Sarah, my four-year-old daughter, and I stopped one afternoon at a copy shop to get business flyers printed for my husband. I found the young woman working the front desk to be efficient, and was pleased that she was extra cordial to my little girl.
Later that evening, Sarah was quiet, not unusual for our pensive daughter. I noticed the puzzled expression on her little face as she counted her fingers, and knew if I waited a few minutes, my child would share what was going through her bright little mind.
“Mommy, I have a problem,” she confided eventually.
“What’s that, Sweetie?” I asked.
“Well, remember, when I grow up, I’m going to be a doctor on Monday, a teacher on Tuesday, a farmer girl on Wednesday, a hair cutter girl on Thursday, a mommy on Friday, a grocery store girl on Saturday, and a Sunday School teacher on Sunday?”
“Yes, I remember.” I found Sarah’s multiple occupational dreams delightful and tried to never squelch her little-girl aspirations with the wet blanket of adult logic.
“Well, there aren’t enough days,” she despaired. “I need another day so I can be a copy lady!”
What a dilemma! Not enough days for all the possibilities!
Before entering college, Sarah had narrowed her focus to Tuesday’s occupation. For over 12 years, she has been a marvelous educator of elementary-aged children. In addition to classrooms full of students, two little ones fulfilled my daughter’s Friday goal of motherhood.
A few years ago, when I was supposedly an all-grown-up woman, my soul became restless. The restlessness caused me to reconsider a journey of spiritual maturity. I began imagining what I wanted to be like if I grew up to become a spiritually mature woman.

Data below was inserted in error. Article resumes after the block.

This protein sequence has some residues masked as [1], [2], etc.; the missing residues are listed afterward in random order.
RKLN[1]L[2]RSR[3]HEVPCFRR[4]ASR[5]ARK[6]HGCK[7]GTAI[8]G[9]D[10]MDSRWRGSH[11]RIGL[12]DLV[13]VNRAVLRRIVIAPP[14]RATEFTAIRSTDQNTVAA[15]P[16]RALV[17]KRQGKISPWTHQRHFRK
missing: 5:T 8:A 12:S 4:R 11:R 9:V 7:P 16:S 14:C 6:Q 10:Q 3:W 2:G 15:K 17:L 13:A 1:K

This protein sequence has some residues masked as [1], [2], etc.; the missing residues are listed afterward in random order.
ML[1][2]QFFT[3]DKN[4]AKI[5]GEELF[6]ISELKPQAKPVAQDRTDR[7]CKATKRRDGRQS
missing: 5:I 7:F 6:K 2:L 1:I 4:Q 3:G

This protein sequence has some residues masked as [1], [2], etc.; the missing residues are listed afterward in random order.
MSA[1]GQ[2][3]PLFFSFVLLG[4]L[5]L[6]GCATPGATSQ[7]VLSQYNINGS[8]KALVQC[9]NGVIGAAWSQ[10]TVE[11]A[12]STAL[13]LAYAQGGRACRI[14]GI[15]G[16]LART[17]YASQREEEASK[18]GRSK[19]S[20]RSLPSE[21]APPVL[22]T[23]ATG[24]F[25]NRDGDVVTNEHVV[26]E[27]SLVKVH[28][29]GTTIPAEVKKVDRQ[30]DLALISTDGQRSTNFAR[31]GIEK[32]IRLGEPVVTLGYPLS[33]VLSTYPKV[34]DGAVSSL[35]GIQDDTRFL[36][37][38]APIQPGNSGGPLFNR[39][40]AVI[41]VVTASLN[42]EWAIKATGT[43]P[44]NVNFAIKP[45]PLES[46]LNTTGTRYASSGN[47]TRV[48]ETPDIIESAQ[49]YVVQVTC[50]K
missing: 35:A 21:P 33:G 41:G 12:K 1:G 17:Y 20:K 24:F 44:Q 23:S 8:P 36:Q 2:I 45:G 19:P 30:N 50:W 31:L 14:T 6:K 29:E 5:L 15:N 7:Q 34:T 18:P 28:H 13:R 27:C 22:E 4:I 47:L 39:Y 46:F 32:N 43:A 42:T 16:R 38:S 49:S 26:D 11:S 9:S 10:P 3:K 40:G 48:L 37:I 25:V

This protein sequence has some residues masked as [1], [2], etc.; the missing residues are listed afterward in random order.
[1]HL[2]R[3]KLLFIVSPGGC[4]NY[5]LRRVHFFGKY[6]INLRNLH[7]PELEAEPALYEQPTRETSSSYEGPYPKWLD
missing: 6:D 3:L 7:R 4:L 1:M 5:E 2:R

Like four-year-old Sarah, I’ve considered multiple possibilities.
I haven’t come to any great conclusions concerning how to grow into a spiritually mature woman, but I have come to believe leaning into a restless soul isn’t bad.
Spiritual restlessness isn’t discontentment. My favorite of the Apostle Paul’s letters is Philippians. In chapter 3, verse 14, Paul talks about “pressing on.” This man, who was a giant of the faith, the most influential—or at least one of the most influential—leaders in early Christianity, was always restlessly seeking more of God. At the same time, he possessed deep contentment as revealed in Philippians 4:11, when he declares, “I have learned to be content in whatever state I find myself.” [my paraphrase]
Do you, like me, feel a certain amount of divine discontentment—a gentle nagging restlessness in your soul?
Could it be the reason for our restlessness is as St. Augustine, a 6th Century Christian theologian, declared?
Blessings to you as you lean into the restlessness of your heart…